Unemployment fraud is no new issue. However, the unemployment benefits given, in light of the COVID-19 pandemic, have created new ways for criminals to steal from citizens. We are going to inform you on the issue, and present proactive measures you can take to avoid these fraudulent schemes.

Criminals around the world are stealing unemployment benefits from Americans through crooked claims. Many Californians are not receiving the money they need, and unfortunately those lucky to be employed are just as susceptible to these twisted schemes.

According to a report by the Employment Development Department (EDD), “California workers impacted by this historic COVID-19 pandemic have now received a total of $90.6 billion in unemployment benefits.”  

….But are they? The EDD is aware of fraudster’s attempts to steal money that is not theirs. In an attempt to combat this war on unemployment benefits, the EDD has implemented new technology to its identity processing system to hopefully avoid fraudulent claims. 


There are many ways criminals are able to file fraudulent claims, and candidly, even some that are not uncovered yet. The primary are as follows:

  1. Someone is filing under a false name with your address.
    Similar to what happened to one of our employees, criminals will see that there is a vacant property or property they believe will be an easy target. The scammer will then register your address as the place of residence for a fraudulent claim. Typically, these houses are on the street and have an easily accessible mailbox making it easy for a criminal to steal checks from.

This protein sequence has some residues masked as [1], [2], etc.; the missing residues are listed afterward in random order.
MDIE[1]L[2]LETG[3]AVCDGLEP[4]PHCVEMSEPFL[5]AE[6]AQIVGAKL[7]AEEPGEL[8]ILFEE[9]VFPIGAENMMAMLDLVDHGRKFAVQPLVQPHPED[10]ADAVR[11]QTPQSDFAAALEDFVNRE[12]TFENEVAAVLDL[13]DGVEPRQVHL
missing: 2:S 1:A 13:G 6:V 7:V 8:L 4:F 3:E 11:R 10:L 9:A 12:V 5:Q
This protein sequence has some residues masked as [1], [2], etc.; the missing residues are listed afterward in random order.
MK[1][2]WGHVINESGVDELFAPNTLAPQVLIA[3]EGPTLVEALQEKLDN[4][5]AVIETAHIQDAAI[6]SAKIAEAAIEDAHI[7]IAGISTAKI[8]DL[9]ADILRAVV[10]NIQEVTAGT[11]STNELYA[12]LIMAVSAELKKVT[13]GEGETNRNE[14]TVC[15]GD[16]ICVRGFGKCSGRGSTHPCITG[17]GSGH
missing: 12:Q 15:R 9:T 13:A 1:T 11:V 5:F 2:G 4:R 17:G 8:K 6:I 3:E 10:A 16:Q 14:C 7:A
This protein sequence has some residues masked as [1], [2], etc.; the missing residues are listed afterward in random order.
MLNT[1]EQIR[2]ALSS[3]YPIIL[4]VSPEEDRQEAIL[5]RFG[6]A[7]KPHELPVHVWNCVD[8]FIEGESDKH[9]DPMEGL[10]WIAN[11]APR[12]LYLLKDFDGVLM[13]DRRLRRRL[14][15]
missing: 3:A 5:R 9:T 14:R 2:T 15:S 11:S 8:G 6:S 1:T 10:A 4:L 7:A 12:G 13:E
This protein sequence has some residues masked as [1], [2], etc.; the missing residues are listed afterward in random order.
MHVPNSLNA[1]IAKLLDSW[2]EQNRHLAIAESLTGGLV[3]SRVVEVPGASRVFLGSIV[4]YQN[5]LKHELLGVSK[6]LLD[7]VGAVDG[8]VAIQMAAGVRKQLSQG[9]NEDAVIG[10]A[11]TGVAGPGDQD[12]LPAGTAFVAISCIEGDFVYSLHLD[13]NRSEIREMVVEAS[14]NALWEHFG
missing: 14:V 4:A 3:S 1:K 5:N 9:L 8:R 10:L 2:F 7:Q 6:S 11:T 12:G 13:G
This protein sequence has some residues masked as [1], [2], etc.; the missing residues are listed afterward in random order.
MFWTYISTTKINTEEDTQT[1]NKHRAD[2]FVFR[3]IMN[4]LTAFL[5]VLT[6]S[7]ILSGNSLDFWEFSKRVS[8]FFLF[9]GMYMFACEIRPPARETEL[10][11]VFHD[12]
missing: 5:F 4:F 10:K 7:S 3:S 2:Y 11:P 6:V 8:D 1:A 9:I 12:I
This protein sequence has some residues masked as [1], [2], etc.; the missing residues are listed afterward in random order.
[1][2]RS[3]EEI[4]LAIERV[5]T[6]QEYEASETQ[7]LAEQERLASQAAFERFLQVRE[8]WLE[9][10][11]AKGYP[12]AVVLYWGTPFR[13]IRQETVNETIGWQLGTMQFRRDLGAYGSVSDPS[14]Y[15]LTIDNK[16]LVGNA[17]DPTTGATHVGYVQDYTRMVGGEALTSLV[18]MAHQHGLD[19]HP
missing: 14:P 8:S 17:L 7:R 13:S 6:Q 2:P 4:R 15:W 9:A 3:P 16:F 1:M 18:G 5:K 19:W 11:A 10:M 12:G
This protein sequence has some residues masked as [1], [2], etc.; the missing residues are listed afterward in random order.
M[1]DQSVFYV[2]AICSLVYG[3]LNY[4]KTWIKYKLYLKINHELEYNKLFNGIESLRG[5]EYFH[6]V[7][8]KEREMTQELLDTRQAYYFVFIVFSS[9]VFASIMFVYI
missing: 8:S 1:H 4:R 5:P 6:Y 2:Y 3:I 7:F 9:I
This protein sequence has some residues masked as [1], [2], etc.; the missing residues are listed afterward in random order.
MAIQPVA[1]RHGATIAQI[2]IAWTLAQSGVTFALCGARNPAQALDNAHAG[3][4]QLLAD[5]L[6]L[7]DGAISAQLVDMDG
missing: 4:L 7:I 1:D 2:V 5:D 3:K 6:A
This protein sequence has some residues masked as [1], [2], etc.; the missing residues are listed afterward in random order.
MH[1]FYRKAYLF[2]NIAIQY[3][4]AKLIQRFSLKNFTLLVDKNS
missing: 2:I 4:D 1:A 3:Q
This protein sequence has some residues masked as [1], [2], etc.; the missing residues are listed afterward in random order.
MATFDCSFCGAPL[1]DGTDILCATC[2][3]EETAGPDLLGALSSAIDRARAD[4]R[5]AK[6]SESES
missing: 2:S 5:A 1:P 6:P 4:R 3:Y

2. A scammer is using your social security number to take your benefits (that either you need or that you have not applied for).
    Also known as identity theft, this ploy is unfortunately fairly common. It will be evident that a criminal has stolen your identity if you attempt to apply for unemployment benefits and the EDD site alerts you that your social security number is already a recipient of said aid.


Everyone. Old, young, employed, and unemployed all face the same risk of being a victim to this scheme. While the most likely victims are those who have already been a victim of identity theft, the scheme can affect those who least suspect it. 

In fact, one of our own employees here at the San Bernardino District Attorney’s Office was a victim of this type of fraud. The employee rents properties and recently listed a vacancy for rent on Zillow. The property was listed for a maximum of 10 days. In that time, fraudsters began their devious work. 

“You don’t expect it to happen until it happens to you,” said the employee. “My property received at least 30 letters of EDD benefits in 15 different names using my rental property’s address.” 


While the EDD and your district attorney’s office can provide you with information in an attempt to protect you, we cannot completely prevent such schemes from happening. One of our own, hypervigilant employees had their information taken and manipulated by scammers. The best we can do is inform and educate our community on how to best prevent something like this from happening. 


  1. Notify the Employment Development Department and the Department of Labor
  2. File a report with your local law enforcement agency
  3. Place a hold on your credit through the major credit bureaus; Equifax, Experian, and Transunion